September 8, 2015
Leaders from government, business, education, health care, law, architecture, housing, and social work will soon be seated for the 2015 Age-Friendly NYC Commission
NEW YORK-Today, Mayor Bill de Blasio announced the seating of 22 new members of the Age-Friendly NYC Commission. The Commission grew organically from Age-Friendly NYC which was launched in 2007 as a partnership between the Mayor's Office, the NYC City Council and the New York Academy of Medicine. Age-Friendly NYC works closely with City government, businesses, and non-profit sectors, to assure the City is addressing the challenges and leveraging the opportunities posed by a rapidly increasingly population of older New Yorkers in four major areas - community and civic participation, housing, public spaces and transportation, and health and social services.
As approved by the Mayor's Office, the New York City Council, and the New York Academy of Medicine, the Commission is comprised of leaders from government, business, education, health care, law, architecture, housing, and social work. The Commission works to develop the overall strategy for Age-Friendly NYC and to engage the private sector in changing the culture of New York City to become more inclusive of older people. The Commission will be co-chaired by Audrey Weiner, President and CEO of New Jewish Home, and Edward Lewis, co-Founder of Essence Communications.
The additional 19 new members of the Age-Friendly NYC Commission include: Dr. Rafael Lantigua, Professor of Medicine of Columbia University; Dr. Joan Pastore, Director of The AMICO 59th Street Senior Citizen Center; Carol Reid, Director of Eileen Dugan Senior Center; Dr. Martha Sullivan, Executive Director of Gouverneur Health; Eric Mendel, CEO of Central Assisted Living, LLC; Christopher Kui, Executive Director of Asian Americans for Equality; Sheldon Fine, President of West Side Federation for Senior & Supportive Housing; Tom Kamber, Founder and Executive Director of Older Adults Technology Services (OATS); Beth Finkel, State Director of AARP NY; Jed Levine, Executive Vice President of the Alzheimer's Association; Deirdre Lok, Assistant Director and Counsel of the Wfeinberg Center for Elder Abuse Prevention at the Hebrew Home at Riverdale; Reverend Eric J. Hall, President and CEO of Healthcare Chaplaincy; Igal Jellinek, Executive Director of LiveOn NY; Lisa Sorin, Executive Director of Westchester Square Business Improvement District; Tracy Welsh, Deputy Executive Director and CFO of SAGE; Wayne Ho, Chief Program and Policy Officer of Federation of Protestant Welfare Agencies; Quenia Abreu, Founder and President of NY Women's Chamber of Commerce; Deirdre Scott, Executive Director of the Bronx Council on the Arts; Nora O'Brien-Suric, Senior Program Officer of John A. Hartford Foundation.
The new members will join existing members: Dr. Jo Ivey Boufford, President of the New York Academy of Medicine; Gordon Campbell, Professor of the NYU Wagner School of Public Service; Robin Willner, Director of the Leadership Council for NYS P-TECH; Linda Fried, Dean of the Mailman School of Public Health at Columbia University; Helen R. Hamlin, Main Representative at the United Nations International Federation on Ageing; Edward I. Mills, Principal Architect of Edward I. Mills + Associates at Architects PC; Jacqueline Mondros, Dean and Assistant Vice President of SUNY Stony Brook,; Carol Raphael, Board Chair of AARP; Denise Scott, Executive Vice President of National Programs, LISC.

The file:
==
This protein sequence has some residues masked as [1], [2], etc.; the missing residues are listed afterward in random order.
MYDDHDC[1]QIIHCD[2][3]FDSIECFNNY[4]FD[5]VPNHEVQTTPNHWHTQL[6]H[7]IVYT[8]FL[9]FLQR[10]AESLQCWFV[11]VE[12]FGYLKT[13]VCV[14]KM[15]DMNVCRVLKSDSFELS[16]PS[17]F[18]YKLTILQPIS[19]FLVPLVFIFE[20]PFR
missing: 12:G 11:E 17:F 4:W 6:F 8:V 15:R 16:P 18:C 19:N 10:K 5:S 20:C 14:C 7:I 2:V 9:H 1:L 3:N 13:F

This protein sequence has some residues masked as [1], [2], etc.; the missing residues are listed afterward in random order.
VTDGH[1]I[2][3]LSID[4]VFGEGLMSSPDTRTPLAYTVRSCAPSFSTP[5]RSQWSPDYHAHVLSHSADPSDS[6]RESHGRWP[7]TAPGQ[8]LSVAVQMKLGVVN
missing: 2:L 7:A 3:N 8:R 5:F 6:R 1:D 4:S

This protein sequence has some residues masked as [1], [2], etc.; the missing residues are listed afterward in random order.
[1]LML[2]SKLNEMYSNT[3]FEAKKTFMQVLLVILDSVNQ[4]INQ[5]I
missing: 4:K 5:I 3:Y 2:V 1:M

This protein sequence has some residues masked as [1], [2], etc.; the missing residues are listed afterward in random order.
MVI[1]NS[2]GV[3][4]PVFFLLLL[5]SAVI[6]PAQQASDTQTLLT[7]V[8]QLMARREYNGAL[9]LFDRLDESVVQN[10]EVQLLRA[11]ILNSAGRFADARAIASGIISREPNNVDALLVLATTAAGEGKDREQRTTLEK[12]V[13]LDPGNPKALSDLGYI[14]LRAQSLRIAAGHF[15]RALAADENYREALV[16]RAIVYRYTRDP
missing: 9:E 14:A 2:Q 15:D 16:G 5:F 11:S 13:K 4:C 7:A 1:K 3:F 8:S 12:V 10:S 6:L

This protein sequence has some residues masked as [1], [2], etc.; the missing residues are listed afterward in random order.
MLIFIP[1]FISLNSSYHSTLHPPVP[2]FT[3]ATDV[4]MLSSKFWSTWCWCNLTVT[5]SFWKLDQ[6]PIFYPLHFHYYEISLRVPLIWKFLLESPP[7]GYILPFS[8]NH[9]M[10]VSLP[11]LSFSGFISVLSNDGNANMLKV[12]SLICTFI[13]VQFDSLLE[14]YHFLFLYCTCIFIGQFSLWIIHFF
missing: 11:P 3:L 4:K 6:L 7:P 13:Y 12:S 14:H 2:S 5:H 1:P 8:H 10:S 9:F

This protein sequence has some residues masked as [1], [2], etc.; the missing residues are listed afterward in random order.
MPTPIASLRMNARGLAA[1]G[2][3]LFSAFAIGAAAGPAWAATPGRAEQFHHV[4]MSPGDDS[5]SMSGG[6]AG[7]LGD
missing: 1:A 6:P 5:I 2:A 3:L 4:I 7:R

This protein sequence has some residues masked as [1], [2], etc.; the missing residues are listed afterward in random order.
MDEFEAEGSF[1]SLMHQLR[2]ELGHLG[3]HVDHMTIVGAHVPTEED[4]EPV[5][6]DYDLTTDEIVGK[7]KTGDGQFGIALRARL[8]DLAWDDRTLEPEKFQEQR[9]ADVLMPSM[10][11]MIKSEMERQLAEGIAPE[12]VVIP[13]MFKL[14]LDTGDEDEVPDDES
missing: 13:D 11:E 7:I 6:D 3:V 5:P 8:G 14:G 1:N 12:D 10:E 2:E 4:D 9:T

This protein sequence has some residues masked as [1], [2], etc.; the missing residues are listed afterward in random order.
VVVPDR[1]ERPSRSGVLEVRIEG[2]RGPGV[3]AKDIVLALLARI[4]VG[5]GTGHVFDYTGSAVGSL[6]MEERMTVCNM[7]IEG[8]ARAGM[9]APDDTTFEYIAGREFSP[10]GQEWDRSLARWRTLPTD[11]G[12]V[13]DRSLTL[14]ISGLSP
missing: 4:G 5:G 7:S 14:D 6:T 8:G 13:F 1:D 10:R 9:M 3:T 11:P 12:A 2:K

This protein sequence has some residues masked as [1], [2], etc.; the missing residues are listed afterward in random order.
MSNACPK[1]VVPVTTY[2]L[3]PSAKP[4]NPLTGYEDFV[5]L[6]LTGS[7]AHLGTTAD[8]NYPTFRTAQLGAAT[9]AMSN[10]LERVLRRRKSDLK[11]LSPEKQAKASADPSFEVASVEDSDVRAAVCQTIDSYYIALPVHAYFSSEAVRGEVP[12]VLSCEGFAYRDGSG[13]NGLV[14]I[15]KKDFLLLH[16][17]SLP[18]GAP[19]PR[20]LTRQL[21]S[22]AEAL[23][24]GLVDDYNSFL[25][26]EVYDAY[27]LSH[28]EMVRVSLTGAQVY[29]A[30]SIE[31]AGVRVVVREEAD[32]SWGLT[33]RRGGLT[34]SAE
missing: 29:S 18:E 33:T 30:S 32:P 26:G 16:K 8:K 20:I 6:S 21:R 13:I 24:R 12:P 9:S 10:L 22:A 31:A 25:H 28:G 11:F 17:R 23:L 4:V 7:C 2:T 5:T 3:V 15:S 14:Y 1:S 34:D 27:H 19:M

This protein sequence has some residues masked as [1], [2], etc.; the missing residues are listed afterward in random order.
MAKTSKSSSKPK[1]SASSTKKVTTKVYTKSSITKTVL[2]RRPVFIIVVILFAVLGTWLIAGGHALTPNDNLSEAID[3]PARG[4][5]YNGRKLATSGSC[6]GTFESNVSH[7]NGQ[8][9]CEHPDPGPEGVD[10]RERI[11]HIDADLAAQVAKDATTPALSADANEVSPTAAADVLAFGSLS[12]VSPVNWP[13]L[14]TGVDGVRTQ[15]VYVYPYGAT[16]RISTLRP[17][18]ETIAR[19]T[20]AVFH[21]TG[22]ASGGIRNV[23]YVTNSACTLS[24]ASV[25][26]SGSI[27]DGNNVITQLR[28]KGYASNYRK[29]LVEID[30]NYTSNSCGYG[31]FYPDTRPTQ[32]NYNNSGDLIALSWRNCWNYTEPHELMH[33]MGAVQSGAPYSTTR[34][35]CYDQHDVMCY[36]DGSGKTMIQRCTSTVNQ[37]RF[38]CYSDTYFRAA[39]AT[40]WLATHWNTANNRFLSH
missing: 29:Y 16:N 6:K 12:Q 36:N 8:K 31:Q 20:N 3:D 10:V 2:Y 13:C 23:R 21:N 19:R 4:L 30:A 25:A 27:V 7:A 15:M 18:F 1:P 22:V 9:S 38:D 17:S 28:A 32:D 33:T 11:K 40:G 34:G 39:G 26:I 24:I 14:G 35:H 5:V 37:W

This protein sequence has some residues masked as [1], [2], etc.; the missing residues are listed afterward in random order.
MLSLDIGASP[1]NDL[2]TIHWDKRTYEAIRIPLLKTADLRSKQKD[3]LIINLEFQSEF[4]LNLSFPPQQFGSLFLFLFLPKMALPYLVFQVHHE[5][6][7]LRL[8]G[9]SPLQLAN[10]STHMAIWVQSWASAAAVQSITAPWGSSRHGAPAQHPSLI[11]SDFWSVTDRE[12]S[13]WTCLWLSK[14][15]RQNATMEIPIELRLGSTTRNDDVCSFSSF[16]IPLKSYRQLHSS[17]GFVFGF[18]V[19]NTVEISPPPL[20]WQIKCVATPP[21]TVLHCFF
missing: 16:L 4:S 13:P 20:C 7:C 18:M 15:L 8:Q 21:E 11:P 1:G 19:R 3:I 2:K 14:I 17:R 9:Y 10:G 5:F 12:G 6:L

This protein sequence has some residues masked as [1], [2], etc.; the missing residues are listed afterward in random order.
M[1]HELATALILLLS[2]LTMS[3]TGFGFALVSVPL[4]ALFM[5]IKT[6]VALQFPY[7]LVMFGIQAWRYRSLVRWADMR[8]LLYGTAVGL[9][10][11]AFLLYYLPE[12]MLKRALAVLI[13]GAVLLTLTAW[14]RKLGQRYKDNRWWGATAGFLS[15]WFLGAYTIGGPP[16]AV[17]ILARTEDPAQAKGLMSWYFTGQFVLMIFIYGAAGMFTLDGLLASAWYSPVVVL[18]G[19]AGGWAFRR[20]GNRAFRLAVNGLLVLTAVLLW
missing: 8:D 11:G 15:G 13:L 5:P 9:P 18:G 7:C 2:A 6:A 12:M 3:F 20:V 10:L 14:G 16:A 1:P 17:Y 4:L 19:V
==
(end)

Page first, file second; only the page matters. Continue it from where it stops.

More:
As a public-private partnership, the Commission also includes the following ex officio members: Lilliam Barrios-Paoli, Deputy Mayor of Health and Human Services; Donna Corrado, Commissioner of the Department for the Aging; Melissa Mark-Viverito, Speaker of the New York City Council; Margaret Chin, Chair of the City Council Committee on Aging; Paul Vallone, Chair of the City Council Subcommittee on Senior Centers; Eric Adams, Brooklyn Borough President; Gale Brewer, Manhattan Borough President; Ruben Diaz, Jr., Bronx Borough President; Melinda Katz, Queens Borough President; and James S. Oddo, Staten Island Borough President.
The Commission is charged with monitoring Age-Friendly NYC's commitments, identifying best and innovative policies and programs, and providing dynamic and innovative leadership to engage the private and non-profit sectors in changing the culture of New York City to become more inclusive of older people.
First seated in 2010, the Commission is guided by the following underlying principles that are aligned with the World Health Organization's Framework for Age-Friendly Cities:
From 2010 -2013, the first Commission's accomplishments included the creation of the website agefriendlycollege.org, the Aging Improvement District model, the Age-friendly Local Business Initiative, and the creation of a Design for Aging Committee within the American Institute of Architects New York Chapter.